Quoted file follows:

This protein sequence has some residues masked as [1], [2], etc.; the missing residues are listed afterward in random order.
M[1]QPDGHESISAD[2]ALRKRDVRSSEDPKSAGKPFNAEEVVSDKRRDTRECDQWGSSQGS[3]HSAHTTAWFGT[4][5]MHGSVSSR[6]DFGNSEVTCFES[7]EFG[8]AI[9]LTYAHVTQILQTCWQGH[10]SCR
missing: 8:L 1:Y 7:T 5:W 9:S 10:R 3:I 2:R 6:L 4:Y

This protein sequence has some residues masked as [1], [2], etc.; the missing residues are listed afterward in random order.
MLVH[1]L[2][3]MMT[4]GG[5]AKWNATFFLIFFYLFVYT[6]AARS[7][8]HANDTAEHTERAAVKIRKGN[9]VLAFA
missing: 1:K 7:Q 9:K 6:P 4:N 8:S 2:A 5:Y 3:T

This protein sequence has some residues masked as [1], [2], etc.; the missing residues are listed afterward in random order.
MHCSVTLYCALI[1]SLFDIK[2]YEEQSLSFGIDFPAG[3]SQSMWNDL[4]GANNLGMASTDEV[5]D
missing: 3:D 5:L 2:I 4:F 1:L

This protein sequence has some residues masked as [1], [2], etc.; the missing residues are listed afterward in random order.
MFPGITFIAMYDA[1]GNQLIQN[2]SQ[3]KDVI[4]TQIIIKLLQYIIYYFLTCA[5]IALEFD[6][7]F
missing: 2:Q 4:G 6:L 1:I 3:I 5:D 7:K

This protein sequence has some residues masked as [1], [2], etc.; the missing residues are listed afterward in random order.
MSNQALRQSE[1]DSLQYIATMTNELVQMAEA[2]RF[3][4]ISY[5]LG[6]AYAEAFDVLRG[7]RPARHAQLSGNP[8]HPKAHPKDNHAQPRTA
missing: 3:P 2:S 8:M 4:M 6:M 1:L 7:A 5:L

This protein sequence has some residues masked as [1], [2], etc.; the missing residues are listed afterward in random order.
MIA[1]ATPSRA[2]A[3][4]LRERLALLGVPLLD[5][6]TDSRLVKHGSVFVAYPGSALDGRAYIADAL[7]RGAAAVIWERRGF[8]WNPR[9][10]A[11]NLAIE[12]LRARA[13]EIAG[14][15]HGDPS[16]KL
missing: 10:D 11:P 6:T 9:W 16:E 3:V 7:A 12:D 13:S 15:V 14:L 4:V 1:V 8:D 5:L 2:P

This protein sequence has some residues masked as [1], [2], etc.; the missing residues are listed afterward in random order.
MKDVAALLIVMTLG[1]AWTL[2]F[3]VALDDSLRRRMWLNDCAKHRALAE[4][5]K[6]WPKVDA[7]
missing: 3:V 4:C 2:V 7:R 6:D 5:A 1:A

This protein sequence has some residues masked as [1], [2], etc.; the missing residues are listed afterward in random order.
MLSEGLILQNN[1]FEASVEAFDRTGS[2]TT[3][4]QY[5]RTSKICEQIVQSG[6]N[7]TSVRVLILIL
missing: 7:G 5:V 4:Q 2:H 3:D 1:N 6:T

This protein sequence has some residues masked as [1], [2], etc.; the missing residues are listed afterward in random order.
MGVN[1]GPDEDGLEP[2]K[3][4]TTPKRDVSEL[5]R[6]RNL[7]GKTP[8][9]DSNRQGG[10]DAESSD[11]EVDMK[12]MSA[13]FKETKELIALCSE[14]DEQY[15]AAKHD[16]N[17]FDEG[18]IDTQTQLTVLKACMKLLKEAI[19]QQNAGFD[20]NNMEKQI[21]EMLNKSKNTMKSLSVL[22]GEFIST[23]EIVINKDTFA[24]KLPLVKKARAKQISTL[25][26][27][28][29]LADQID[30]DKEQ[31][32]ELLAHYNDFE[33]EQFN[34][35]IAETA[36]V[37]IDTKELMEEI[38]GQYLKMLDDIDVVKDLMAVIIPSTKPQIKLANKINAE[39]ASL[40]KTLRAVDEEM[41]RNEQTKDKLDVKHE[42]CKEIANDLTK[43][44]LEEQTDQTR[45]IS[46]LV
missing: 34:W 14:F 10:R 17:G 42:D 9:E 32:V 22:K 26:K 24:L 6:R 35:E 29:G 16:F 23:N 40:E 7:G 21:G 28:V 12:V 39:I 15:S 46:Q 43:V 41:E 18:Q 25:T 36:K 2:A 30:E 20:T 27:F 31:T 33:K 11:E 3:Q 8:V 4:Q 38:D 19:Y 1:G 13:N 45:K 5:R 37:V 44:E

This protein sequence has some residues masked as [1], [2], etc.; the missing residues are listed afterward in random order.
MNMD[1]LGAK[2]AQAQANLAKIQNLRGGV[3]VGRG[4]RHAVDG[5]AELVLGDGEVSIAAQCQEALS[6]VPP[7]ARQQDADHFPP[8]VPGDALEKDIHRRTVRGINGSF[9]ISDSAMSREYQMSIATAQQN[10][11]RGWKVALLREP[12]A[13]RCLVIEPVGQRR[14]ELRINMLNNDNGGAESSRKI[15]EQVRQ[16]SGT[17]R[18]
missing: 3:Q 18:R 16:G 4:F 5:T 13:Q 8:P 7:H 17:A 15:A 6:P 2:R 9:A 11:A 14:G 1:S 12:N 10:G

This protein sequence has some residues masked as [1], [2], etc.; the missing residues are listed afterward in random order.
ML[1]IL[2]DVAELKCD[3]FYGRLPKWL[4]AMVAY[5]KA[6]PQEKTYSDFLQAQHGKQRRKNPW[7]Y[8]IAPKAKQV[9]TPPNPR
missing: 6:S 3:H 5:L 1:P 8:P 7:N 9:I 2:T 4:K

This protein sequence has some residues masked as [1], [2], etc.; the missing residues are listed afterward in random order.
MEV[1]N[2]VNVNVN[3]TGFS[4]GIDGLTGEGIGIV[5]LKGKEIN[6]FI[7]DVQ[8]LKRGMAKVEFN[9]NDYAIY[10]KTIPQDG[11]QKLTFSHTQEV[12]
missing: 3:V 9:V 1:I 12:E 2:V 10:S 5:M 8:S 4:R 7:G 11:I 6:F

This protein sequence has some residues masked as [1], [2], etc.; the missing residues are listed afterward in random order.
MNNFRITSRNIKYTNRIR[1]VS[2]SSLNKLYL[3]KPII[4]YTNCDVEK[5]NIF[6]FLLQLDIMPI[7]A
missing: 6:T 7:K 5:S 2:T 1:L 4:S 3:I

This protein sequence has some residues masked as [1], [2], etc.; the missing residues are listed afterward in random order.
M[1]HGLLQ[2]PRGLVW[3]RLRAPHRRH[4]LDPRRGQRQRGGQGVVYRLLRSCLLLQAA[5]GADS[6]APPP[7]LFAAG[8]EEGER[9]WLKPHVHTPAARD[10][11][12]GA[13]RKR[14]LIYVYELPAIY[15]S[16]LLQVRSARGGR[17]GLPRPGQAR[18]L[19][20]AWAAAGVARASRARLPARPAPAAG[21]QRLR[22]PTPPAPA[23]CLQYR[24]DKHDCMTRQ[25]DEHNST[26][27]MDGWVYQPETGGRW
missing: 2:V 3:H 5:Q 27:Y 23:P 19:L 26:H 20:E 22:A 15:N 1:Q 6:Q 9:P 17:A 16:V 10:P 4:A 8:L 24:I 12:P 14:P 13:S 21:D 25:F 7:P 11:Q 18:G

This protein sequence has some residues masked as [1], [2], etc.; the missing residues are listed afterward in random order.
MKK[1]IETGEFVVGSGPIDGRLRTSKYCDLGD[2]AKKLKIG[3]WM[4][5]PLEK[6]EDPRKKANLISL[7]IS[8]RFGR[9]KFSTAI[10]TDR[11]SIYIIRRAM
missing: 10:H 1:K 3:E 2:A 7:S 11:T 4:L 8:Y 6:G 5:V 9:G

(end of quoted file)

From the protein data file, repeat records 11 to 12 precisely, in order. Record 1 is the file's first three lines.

This protein sequence has some residues masked as [1], [2], etc.; the missing residues are listed afterward in random order.
ML[1]IL[2]DVAELKCD[3]FYGRLPKWL[4]AMVAY[5]KA[6]PQEKTYSDFLQAQHGKQRRKNPW[7]Y[8]IAPKAKQV[9]TPPNPR
missing: 6:S 3:H 5:L 1:P 8:P 7:N 9:I 2:T 4:K

This protein sequence has some residues masked as [1], [2], etc.; the missing residues are listed afterward in random order.
MEV[1]N[2]VNVNVN[3]TGFS[4]GIDGLTGEGIGIV[5]LKGKEIN[6]FI[7]DVQ[8]LKRGMAKVEFN[9]NDYAIY[10]KTIPQDG[11]QKLTFSHTQEV[12]
missing: 3:V 9:V 1:I 12:E 2:V 10:S 5:M 8:S 4:R 7:G 11:I 6:F